Jeff fisher

You now know what a growing church looks like. A growing church means that after a few months you look around the church and think: “I don’t know who all these new people are.” A growing church means that you have to open your wallets more because newcomers are just starting on their journey of increased stewardship. A growing church means that someone new might sit in “your pew” and you must smile at them at the Peace, not grimace.

Yet a growing church is not growing for the sake of growth. A growing church is growing for the sake of Jesus Christ, who changes lives! Jesus is alive at St. Alban’s and everyone knows it! And when Jesus Christ changes lives, then the Body of Christ grows and breathes into a new creation.

In the last six years, you and I and St. Alban’s Episcopal Church have grown and been changed by the Holy Spirit into a new creation. And after I leave, you will change even more, becoming yet again a new creation, through Jesus Christ who makes all things new.

Thank you for following Jesus Christ. Thank you for loving me and for loving my family. I love you – and I will miss you all terribly. Yet when we are in the Body of Christ, we never say “good-bye” – we just say “see you later.”

A ll churches say that they want to grow. When parishes are looking for a new rector, they usually put together a “parish profile” that lists the qualifications that they want in a new rector. In almost every parish profile I have ever read, one of the qualifications listed is this: “We want a rector who will help us to grow.” When you called me as your rector in 2006, you said the exact same thing: We want a rector who will help us to grow. You could probably say a lot of things, positive and negative, about my ministry among you; but I believe that I fulfilled your expectation of growth.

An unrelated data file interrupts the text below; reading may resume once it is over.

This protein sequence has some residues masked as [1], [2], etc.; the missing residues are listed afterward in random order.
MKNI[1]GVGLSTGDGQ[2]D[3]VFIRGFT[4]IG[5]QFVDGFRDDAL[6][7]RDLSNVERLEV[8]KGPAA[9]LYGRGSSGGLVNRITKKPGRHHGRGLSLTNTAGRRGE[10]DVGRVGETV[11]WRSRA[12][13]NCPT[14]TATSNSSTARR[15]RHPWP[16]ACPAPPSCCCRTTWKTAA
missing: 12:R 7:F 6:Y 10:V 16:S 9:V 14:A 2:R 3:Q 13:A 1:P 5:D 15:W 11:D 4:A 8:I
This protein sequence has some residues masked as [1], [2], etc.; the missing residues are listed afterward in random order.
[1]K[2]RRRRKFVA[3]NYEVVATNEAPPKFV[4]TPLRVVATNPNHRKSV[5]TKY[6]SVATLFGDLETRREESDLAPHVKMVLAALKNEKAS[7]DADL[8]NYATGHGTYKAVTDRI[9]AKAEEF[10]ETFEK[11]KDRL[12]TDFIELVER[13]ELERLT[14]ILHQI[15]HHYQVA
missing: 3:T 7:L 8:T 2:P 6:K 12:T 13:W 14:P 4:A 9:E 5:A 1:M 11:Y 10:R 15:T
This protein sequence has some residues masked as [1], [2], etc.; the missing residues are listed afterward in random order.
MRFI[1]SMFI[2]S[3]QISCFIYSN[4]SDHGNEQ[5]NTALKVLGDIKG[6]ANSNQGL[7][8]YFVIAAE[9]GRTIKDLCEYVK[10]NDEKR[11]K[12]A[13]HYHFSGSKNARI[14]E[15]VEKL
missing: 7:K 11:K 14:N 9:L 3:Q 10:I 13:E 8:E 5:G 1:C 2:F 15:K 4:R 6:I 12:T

Yet what many churches do not realize is that a rector cannot solve all their problems and make a church grow. There is no magic potion that fills up the pews. A rector can only help a church grow when the congregation is willing to change and to try new things and to invite people in. And you have done all of those things. For your faithful response to my leadership, I am eternally grateful.

The phenomenal growth of St. Alban’s under my tenure did not happen because we instituted a new program or I went to some fancy workshop. The “secret” to our growth is that we have opened up the sacred scriptures together and learned that we must not be focused on just ourselves, but we must go out into the world to do the work that God has given us to do.